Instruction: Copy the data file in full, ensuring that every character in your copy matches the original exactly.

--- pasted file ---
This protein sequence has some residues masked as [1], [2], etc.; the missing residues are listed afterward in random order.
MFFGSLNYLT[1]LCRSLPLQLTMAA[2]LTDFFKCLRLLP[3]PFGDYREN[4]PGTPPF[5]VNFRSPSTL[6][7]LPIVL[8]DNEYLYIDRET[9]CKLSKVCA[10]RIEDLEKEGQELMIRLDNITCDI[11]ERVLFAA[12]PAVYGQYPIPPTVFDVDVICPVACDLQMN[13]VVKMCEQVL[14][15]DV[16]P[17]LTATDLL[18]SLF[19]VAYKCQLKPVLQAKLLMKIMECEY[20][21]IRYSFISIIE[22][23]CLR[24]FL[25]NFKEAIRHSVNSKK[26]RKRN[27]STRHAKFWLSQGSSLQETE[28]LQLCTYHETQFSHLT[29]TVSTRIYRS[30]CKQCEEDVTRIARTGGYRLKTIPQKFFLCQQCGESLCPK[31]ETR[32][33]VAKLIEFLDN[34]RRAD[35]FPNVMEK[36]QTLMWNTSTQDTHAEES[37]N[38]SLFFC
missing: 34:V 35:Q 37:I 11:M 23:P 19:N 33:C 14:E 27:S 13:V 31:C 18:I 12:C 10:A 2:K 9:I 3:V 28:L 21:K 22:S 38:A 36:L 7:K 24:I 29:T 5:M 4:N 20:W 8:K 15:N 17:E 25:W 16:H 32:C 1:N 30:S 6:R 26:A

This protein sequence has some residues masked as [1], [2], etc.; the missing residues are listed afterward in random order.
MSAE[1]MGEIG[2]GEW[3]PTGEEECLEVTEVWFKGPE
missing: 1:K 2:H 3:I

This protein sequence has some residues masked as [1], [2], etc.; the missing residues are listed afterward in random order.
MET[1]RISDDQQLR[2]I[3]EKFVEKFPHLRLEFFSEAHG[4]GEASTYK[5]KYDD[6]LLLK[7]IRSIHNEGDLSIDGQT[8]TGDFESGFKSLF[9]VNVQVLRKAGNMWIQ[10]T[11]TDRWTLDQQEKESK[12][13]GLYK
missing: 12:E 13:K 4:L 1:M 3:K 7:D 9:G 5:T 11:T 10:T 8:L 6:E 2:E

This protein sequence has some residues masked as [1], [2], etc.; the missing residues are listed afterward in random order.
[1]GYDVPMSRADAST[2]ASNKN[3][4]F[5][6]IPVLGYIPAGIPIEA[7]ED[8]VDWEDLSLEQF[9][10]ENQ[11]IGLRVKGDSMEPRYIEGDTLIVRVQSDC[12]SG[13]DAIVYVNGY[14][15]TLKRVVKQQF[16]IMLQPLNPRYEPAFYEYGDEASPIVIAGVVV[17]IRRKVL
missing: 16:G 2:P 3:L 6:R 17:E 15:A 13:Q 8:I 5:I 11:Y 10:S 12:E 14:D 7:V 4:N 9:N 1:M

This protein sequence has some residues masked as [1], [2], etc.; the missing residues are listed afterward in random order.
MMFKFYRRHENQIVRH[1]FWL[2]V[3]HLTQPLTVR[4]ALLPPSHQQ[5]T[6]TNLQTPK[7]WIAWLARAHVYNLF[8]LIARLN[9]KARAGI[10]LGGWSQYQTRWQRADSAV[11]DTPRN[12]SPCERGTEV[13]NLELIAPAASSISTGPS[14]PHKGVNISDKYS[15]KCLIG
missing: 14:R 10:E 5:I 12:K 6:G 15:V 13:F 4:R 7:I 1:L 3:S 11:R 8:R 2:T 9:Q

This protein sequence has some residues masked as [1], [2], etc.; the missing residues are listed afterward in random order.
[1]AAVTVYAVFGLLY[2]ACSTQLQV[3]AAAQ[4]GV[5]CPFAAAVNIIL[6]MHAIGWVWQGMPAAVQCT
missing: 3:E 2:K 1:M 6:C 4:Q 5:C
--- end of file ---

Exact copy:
This protein sequence has some residues masked as [1], [2], etc.; the missing residues are listed afterward in random order.
MFFGSLNYLT[1]LCRSLPLQLTMAA[2]LTDFFKCLRLLP[3]PFGDYREN[4]PGTPPF[5]VNFRSPSTL[6][7]LPIVL[8]DNEYLYIDRET[9]CKLSKVCA[10]RIEDLEKEGQELMIRLDNITCDI[11]ERVLFAA[12]PAVYGQYPIPPTVFDVDVICPVACDLQMN[13]VVKMCEQVL[14][15]DV[16]P[17]LTATDLL[18]SLF[19]VAYKCQLKPVLQAKLLMKIMECEY[20][21]IRYSFISIIE[22][23]CLR[24]FL[25]NFKEAIRHSVNSKK[26]RKRN[27]STRHAKFWLSQGSSLQETE[28]LQLCTYHETQFSHLT[29]TVSTRIYRS[30]CKQCEEDVTRIARTGGYRLKTIPQKFFLCQQCGESLCPK[31]ETR[32][33]VAKLIEFLDN[34]RRAD[35]FPNVMEK[36]QTLMWNTSTQDTHAEES[37]N[38]SLFFC
missing: 34:V 35:Q 37:I 11:M 23:P 19:N 33:C 14:E 27:S 13:V 31:C 18:I 12:C 10:A 2:K 9:I 3:V 28:L 21:K 22:S 38:A 36:L 7:K 24:I 29:T 5:M 4:N 20:W 8:K 15:N 17:E 25:W 16:H 32:C 1:N 30:S 6:R 26:A

This protein sequence has some residues masked as [1], [2], etc.; the missing residues are listed afterward in random order.
MSAE[1]MGEIG[2]GEW[3]PTGEEECLEVTEVWFKGPE
missing: 1:K 2:H 3:I

This protein sequence has some residues masked as [1], [2], etc.; the missing residues are listed afterward in random order.
MET[1]RISDDQQLR[2]I[3]EKFVEKFPHLRLEFFSEAHG[4]GEASTYK[5]KYDD[6]LLLK[7]IRSIHNEGDLSIDGQT[8]TGDFESGFKSLF[9]VNVQVLRKAGNMWIQ[10]T[11]TDRWTLDQQEKESK[12][13]GLYK
missing: 12:E 13:K 4:L 1:M 3:K 7:D 9:G 5:T 11:T 10:T 8:L 6:E 2:E

This protein sequence has some residues masked as [1], [2], etc.; the missing residues are listed afterward in random order.
[1]GYDVPMSRADAST[2]ASNKN[3][4]F[5][6]IPVLGYIPAGIPIEA[7]ED[8]VDWEDLSLEQF[9][10]ENQ[11]IGLRVKGDSMEPRYIEGDTLIVRVQSDC[12]SG[13]DAIVYVNGY[14][15]TLKRVVKQQF[16]IMLQPLNPRYEPAFYEYGDEASPIVIAGVVV[17]IRRKVL
missing: 16:G 2:P 3:L 6:R 17:E 15:A 13:Q 8:I 5:I 11:Y 10:S 12:E 14:D 7:V 4:N 9:N 1:M

This protein sequence has some residues masked as [1], [2], etc.; the missing residues are listed afterward in random order.
MMFKFYRRHENQIVRH[1]FWL[2]V[3]HLTQPLTVR[4]ALLPPSHQQ[5]T[6]TNLQTPK[7]WIAWLARAHVYNLF[8]LIARLN[9]KARAGI[10]LGGWSQYQTRWQRADSAV[11]DTPRN[12]SPCERGTEV[13]NLELIAPAASSISTGPS[14]PHKGVNISDKYS[15]KCLIG
missing: 14:R 10:E 5:I 12:K 6:G 15:V 13:F 4:R 7:I 1:L 3:S 11:R 8:R 2:T 9:Q

This protein sequence has some residues masked as [1], [2], etc.; the missing residues are listed afterward in random order.
[1]AAVTVYAVFGLLY[2]ACSTQLQV[3]AAAQ[4]GV[5]CPFAAAVNIIL[6]MHAIGWVWQGMPAAVQCT
missing: 3:E 2:K 1:M 6:C 4:Q 5:C